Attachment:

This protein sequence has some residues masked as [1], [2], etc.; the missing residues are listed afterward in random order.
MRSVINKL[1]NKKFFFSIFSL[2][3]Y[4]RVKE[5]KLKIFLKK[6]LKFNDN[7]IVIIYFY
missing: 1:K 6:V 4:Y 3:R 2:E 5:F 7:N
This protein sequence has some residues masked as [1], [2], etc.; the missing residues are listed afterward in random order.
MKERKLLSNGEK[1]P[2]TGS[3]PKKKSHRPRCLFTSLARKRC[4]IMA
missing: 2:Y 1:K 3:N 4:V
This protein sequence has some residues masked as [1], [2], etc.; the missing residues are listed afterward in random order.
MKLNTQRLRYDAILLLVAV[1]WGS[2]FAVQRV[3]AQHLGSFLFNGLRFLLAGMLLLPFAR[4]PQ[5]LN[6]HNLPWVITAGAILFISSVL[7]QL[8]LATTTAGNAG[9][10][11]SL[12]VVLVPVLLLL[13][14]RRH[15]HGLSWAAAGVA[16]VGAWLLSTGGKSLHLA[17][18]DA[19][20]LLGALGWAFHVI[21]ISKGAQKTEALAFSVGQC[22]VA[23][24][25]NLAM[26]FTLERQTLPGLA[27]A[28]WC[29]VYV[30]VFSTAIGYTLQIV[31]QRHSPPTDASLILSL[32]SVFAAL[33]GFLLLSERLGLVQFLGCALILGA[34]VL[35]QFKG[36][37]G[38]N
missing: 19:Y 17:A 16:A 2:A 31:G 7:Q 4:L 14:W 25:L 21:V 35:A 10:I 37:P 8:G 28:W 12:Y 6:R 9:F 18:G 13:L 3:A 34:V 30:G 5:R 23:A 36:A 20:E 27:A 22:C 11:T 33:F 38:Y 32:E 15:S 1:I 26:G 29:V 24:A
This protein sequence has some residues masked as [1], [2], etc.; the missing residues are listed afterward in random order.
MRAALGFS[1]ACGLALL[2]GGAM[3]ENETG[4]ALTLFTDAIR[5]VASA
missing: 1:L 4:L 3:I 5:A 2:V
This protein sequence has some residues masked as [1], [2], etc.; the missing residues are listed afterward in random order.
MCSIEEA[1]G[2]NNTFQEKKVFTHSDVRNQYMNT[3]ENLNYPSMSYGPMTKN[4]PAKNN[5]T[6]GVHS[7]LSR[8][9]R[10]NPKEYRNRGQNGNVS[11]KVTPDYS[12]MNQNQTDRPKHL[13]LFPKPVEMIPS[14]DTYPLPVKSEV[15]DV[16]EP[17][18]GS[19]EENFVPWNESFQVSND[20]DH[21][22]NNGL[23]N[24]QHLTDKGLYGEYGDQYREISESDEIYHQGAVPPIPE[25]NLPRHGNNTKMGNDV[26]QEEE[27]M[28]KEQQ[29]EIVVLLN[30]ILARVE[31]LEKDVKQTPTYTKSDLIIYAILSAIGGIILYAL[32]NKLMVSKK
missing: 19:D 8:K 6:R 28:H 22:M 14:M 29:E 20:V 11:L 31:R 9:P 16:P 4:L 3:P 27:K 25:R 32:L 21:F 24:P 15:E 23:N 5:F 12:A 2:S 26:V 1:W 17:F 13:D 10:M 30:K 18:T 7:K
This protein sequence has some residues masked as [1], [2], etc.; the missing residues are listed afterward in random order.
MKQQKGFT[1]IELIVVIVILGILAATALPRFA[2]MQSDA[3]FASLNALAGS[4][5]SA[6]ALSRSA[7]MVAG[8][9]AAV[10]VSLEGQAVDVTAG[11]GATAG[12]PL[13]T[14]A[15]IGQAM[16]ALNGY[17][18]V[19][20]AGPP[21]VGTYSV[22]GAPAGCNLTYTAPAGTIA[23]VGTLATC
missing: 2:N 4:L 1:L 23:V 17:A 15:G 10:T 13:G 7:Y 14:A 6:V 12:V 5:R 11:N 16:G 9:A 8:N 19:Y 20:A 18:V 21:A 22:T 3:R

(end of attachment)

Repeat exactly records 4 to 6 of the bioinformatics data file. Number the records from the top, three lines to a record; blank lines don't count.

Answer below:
This protein sequence has some residues masked as [1], [2], etc.; the missing residues are listed afterward in random order.
MRAALGFS[1]ACGLALL[2]GGAM[3]ENETG[4]ALTLFTDAIR[5]VASA
missing: 1:L 4:L 3:I 5:A 2:V
This protein sequence has some residues masked as [1], [2], etc.; the missing residues are listed afterward in random order.
MCSIEEA[1]G[2]NNTFQEKKVFTHSDVRNQYMNT[3]ENLNYPSMSYGPMTKN[4]PAKNN[5]T[6]GVHS[7]LSR[8][9]R[10]NPKEYRNRGQNGNVS[11]KVTPDYS[12]MNQNQTDRPKHL[13]LFPKPVEMIPS[14]DTYPLPVKSEV[15]DV[16]EP[17][18]GS[19]EENFVPWNESFQVSND[20]DH[21][22]NNGL[23]N[24]QHLTDKGLYGEYGDQYREISESDEIYHQGAVPPIPE[25]NLPRHGNNTKMGNDV[26]QEEE[27]M[28]KEQQ[29]EIVVLLN[30]ILARVE[31]LEKDVKQTPTYTKSDLIIYAILSAIGGIILYAL[32]NKLMVSKK
missing: 19:D 8:K 6:R 28:H 22:M 14:M 29:E 20:V 11:L 31:R 9:P 16:P 4:L 3:P 27:K 25:R 32:L 21:F 24:P 15:E 23:N 5:F 12:A 2:S 26:V 1:W 17:F 13:D 10:M 30:K 18:T 7:K
This protein sequence has some residues masked as [1], [2], etc.; the missing residues are listed afterward in random order.
MKQQKGFT[1]IELIVVIVILGILAATALPRFA[2]MQSDA[3]FASLNALAGS[4][5]SA[6]ALSRSA[7]MVAG[8][9]AAV[10]VSLEGQAVDVTAG[11]GATAG[12]PL[13]T[14]A[15]IGQAM[16]ALNGY[17][18]V[19][20]AGPP[21]VGTYSV[22]GAPAGCNLTYTAPAGTIA[23]VGTLATC
missing: 2:N 4:L 1:L 23:V 17:A 15:G 10:T 13:G 7:Y 14:A 6:V 12:V 5:R 11:N 16:G 9:A 8:N 19:Y 20:A 18:V 21:A 22:T 3:R